Heatwave could threaten harvest season in Zimbabwe

Farm workers repair a watering pipeline at Sangill Ventures farm in Arcturus near Harare, Zimbabwe on July 26, 2018. - Two years ago, a black Zimbabwean farmer saw a white farmer thrown off land by a violent mob. Now the two work together in a partnership that they say could be a model to save the country's ruined agricultural sector. The farm is owned by black Zimbabwean banker and a fourth generation white farmer whose hopes are to be a model to help the country recover from the disastrous land reforms and regain its status as a regional breadbasket. (Photo by ZINYANGE AUNTONY / AFP)

According to the Zimbabwe Meteorological Services Department, the region this month suffered five consecutive days of temperatures on average 2 to 4 degrees Celsius above the normal March high of 32 degrees.

The heat, which made already dry conditions worse, has hit both crops and livestock, said Obey Chaputsira, the administrator for Matobo District, a drought-prone, low-lying area of Matabeleland South.

“The crop situation currently is very bad,” he said, with grazing areas and water supplies for livestock also affected. Since last year, his area has seen 200 livestock deaths linked to drought.


This month, the United Nations launched an international appeal for $234 million in emergency aid for Zimbabwe, where drought is expected to affect a third of the country’s crop and leave 5.3 million people needing assistance.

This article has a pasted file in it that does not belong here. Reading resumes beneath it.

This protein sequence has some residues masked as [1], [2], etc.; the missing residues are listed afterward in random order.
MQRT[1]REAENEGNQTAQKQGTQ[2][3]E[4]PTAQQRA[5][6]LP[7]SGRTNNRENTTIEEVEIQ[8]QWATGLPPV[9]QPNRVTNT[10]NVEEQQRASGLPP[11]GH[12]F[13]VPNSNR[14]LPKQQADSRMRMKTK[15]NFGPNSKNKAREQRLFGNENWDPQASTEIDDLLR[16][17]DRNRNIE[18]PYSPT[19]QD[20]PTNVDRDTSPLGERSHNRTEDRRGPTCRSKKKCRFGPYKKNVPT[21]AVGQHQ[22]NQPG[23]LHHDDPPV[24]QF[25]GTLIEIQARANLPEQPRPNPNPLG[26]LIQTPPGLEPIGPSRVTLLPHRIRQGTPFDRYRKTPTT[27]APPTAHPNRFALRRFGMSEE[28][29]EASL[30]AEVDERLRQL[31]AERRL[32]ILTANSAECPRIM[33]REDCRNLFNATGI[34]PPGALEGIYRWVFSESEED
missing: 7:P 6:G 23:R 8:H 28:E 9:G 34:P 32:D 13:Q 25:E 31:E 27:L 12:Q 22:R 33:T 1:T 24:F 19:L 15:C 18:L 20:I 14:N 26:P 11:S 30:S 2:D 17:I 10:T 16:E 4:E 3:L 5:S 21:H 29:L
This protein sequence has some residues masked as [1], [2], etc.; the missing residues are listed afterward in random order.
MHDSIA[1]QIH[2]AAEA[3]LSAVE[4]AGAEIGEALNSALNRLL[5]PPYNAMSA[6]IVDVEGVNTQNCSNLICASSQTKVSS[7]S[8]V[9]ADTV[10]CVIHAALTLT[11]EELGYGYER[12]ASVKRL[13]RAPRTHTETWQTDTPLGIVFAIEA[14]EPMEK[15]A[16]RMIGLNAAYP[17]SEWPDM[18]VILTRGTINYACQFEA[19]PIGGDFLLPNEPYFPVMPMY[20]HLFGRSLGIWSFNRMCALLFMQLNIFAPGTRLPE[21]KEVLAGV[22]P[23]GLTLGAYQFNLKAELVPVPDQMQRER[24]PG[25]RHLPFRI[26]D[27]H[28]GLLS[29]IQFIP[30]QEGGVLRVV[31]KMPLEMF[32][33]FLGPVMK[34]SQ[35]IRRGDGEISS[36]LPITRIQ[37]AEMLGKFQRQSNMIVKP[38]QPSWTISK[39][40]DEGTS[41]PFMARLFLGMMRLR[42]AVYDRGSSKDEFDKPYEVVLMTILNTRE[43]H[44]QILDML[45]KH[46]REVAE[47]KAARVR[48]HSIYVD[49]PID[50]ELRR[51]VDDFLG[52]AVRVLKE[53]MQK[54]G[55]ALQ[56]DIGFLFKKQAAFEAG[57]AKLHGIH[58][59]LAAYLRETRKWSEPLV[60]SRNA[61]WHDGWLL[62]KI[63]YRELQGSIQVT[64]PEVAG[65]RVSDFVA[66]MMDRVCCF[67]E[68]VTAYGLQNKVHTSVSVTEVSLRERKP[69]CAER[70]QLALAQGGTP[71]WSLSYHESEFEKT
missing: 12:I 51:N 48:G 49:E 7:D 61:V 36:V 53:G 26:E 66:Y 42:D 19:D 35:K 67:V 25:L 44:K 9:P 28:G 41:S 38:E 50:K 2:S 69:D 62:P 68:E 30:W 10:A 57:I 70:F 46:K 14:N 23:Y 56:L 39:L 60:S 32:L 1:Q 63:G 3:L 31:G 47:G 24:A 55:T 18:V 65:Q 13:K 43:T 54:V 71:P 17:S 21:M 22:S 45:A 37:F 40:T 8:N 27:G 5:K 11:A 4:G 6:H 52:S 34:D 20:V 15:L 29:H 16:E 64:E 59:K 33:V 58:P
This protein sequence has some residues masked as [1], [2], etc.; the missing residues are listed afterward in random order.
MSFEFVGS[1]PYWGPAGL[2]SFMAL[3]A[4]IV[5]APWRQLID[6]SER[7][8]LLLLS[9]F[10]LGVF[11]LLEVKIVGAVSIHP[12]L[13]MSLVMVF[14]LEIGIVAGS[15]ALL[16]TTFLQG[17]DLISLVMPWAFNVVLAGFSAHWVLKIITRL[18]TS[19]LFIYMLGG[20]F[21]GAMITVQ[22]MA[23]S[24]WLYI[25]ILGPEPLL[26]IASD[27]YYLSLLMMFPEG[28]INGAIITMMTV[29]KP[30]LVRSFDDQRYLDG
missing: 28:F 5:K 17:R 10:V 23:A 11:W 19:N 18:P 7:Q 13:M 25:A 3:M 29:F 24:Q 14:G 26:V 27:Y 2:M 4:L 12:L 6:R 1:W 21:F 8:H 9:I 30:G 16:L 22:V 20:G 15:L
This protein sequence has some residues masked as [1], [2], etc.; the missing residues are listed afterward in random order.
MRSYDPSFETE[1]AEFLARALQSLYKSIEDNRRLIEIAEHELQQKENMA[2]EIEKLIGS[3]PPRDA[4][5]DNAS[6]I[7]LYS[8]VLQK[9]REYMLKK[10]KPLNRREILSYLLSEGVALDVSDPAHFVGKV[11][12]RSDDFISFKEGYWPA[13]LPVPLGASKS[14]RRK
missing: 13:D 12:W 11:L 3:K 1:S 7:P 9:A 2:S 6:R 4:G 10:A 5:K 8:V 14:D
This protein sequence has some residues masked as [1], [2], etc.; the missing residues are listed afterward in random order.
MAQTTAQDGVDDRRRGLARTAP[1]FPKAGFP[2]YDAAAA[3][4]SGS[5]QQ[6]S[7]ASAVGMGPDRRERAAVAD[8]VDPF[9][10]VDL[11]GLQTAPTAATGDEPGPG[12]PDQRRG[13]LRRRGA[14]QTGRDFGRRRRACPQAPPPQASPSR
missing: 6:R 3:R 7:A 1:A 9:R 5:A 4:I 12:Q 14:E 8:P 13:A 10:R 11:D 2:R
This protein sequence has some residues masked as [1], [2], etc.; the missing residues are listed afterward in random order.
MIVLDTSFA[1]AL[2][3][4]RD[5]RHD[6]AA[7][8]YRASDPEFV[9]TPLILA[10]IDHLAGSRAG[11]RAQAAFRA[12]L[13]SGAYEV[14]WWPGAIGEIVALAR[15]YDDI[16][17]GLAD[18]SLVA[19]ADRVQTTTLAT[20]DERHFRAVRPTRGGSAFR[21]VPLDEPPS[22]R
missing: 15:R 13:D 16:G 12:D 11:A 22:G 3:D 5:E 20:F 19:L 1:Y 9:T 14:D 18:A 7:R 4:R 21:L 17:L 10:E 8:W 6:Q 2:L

Zimbabwe’s annual maize consumption is 1.8 million tonnes but farmer groups said this year’s drought-hit harvest might be less than 1 million tonnes.

Finance Minister Mthuli Ncube said the country had 500,000 tonnes of the grain in strategic reserves. Joseph Gondo, principal director of the Department of Crop and Livestock, confirmed that the country’s harvests are expected to suffer as a result of the unusual heat. “Crops that are on the stages are the most affected by the heatwave. We encourage farmers not to apply at this moment,” he said.

Food insecurity in both rural and urban areas has increased across Zimbabwe this year, with Matabeleland North and Matabeleland South provinces hit the hardest, according to the Zimbabwe Vulnerability Assessment Committee’s (ZimVac) lean season monitoring report for 2019.

Agritex agronomist Kennedy Mabehla said crop assessments across Zimbabwe were underway, with a report on expected yields for the year due out after April. The dryer and hotter conditions are in line with predictions from the Intergovernmental Panel on Climate Change, which has said rising emissions could lead to more frequent droughts, hotter conditions and more extreme weather across Southern Africa.

Across the globe, the years 2015-2018 have been the hottest four years ever recorded, meteorologists said.


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